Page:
Harry Potter is another Story for the Ages. No matter where you live, or who you are, unless of course you derided magic and everything to do with Harry, you got hooked, at least I did.
I got to grow up all over again.
I even have my own wand that my therapist gave me when I moved here. Harry Potter fandom is not isolated. The world was taken by him and the story.
I loved reading. And if you search Harry on my blog here you will find hundreds of entries about him. When each book came out I would sit a read through the entire book in one fell swoop. I did that for all of the books.
And to this day, I have several Harry Potter books along side my bed at arms reach so that I can read certain chapters over and over again. I loved Harry, but silently I always rooted for Ron Weasley. The stalwart sidekick who always got second billing.
Hogwarts was a place we could all believe in.
The battle for Good over Evil.
The importance of Family and of Memory.
The value of Friendship and Honor.
The incalculable potency of certain magic.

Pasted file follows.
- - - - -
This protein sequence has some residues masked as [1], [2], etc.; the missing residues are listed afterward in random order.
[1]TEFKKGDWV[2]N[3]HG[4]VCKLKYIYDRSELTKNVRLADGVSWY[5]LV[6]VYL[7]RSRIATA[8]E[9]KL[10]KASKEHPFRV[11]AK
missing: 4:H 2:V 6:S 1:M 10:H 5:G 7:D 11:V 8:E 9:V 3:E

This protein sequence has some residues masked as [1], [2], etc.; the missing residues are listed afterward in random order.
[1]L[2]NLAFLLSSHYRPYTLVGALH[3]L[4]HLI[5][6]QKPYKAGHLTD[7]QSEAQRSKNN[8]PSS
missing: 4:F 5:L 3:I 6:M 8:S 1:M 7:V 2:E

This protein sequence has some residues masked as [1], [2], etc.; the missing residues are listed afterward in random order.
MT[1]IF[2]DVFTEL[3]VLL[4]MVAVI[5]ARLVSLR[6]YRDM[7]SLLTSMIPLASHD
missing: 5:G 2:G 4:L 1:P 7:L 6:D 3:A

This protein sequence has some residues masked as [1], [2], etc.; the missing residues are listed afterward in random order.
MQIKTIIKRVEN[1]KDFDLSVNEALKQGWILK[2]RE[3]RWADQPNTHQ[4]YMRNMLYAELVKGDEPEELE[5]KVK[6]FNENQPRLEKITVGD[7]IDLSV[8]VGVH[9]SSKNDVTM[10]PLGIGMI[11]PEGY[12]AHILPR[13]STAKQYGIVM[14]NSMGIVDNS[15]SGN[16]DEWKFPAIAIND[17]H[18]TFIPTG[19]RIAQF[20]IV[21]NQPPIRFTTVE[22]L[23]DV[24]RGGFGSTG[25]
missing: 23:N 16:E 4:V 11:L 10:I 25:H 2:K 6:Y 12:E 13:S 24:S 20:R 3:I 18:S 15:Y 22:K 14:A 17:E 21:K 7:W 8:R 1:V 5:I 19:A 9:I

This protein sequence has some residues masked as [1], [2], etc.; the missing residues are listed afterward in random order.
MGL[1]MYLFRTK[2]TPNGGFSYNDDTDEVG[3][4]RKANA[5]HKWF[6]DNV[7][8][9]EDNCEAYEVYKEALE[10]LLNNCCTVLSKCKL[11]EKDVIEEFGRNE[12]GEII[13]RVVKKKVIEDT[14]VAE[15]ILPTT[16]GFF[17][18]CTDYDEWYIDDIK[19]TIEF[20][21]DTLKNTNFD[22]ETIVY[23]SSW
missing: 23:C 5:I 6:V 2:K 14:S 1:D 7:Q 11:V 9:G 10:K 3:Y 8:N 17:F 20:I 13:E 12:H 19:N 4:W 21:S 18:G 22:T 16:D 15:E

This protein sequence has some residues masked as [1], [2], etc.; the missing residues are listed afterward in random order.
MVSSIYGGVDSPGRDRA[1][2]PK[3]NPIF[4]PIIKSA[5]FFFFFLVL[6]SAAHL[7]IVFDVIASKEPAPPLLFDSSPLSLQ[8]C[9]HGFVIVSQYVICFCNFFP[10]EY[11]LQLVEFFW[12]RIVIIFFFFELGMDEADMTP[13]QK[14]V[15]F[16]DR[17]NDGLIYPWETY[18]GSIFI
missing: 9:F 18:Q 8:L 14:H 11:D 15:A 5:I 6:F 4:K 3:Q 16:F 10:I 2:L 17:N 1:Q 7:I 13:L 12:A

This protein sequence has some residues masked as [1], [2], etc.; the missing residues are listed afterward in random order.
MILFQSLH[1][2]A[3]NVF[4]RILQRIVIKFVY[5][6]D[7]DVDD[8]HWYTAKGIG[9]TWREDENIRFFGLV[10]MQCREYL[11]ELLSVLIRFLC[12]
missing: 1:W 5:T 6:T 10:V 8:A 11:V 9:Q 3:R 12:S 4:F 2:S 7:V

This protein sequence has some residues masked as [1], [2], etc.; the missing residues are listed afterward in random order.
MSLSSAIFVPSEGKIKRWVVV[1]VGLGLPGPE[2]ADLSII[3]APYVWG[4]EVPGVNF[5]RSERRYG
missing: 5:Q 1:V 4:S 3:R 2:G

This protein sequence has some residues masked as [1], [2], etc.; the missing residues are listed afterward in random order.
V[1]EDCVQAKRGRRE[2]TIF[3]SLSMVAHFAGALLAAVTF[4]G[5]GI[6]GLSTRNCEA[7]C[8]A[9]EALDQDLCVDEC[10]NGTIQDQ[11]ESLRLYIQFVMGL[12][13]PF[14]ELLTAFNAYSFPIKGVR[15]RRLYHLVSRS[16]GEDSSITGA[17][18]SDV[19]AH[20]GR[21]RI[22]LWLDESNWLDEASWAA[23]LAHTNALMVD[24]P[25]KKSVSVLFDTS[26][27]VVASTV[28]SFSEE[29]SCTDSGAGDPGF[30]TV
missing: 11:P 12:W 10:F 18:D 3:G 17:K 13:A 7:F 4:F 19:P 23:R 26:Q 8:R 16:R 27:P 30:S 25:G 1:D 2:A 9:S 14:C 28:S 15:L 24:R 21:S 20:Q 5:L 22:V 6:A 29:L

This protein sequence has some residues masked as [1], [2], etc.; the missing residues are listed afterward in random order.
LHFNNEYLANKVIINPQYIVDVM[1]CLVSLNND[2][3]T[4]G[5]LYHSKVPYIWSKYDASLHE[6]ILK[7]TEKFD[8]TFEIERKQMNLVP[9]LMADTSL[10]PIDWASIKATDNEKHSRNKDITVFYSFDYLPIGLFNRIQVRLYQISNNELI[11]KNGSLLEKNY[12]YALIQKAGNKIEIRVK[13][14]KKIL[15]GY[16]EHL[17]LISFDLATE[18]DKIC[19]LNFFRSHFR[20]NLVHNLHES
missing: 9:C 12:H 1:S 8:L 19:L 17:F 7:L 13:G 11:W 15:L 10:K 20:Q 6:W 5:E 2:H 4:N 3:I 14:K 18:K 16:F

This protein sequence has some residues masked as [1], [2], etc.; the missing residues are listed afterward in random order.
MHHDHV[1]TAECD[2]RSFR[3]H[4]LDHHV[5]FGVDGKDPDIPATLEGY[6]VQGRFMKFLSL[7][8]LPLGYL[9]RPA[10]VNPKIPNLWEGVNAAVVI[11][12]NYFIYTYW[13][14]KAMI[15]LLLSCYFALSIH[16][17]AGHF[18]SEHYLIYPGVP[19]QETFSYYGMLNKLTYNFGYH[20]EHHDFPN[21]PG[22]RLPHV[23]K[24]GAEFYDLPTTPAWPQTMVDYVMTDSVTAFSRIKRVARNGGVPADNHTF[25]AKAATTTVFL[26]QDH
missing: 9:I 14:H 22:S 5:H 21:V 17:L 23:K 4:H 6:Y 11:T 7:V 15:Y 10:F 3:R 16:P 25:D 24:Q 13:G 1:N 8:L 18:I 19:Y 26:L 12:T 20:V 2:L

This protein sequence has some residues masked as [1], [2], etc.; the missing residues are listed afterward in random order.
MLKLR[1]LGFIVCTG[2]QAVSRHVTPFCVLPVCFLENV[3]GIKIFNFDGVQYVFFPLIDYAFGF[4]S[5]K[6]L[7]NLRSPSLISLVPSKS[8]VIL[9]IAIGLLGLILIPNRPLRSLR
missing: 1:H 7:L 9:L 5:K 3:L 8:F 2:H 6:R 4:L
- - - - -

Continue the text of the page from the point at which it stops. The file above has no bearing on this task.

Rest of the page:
If you’ve read the Deathly Hallows, then you understand these things.
Like Star Wars, for the older set of folks who are reading, Harry Potter was of this age, something to cling to, to honor, to love and to cherish. We all know what house we belong to.
I am a Gryffindor… I was sorted a long time ago.
And I think we all strive to be a little like our counterparts from the stories. And I think we carry a little of each character/person into our daily lives.
So what does God have to do with any of this?
Do you believe in God? Did you believe in the Star Wars Universe? Were you a Trekkie? Are you a Potter Head? Do you have a favorite story or set of books you would carry with you to your grave and believe strongly in the story, its characters and the words on the page?
Does your faith in God battle with the Gods and Characters of Fiction?
I say that if you have a solid faith in God, or in the faith you practice, then none of this should shake that foundation. That has been the battle for the last ten years for some, people get all in arms over religion and faith, that any little chink in the chain rattles them to high heaven. God forbid …
Can you find or did you find room in your religious/spiritual lexicon to include all those favorite characters you have read in your lifetime as a belief system?
And does the fictional world augment or detract from your religious/spiritual life?
Can both exist in the same space/mind? And if it can how has it impacted the life you live and the way you work with and or relate to others?
I just thought that this was an interesting post, originally found on his blog. I said as much, in fewer words there the other night.
I hope you enjoyed this post. If you like it, give it a thumbs up.
More to come, stay tuned …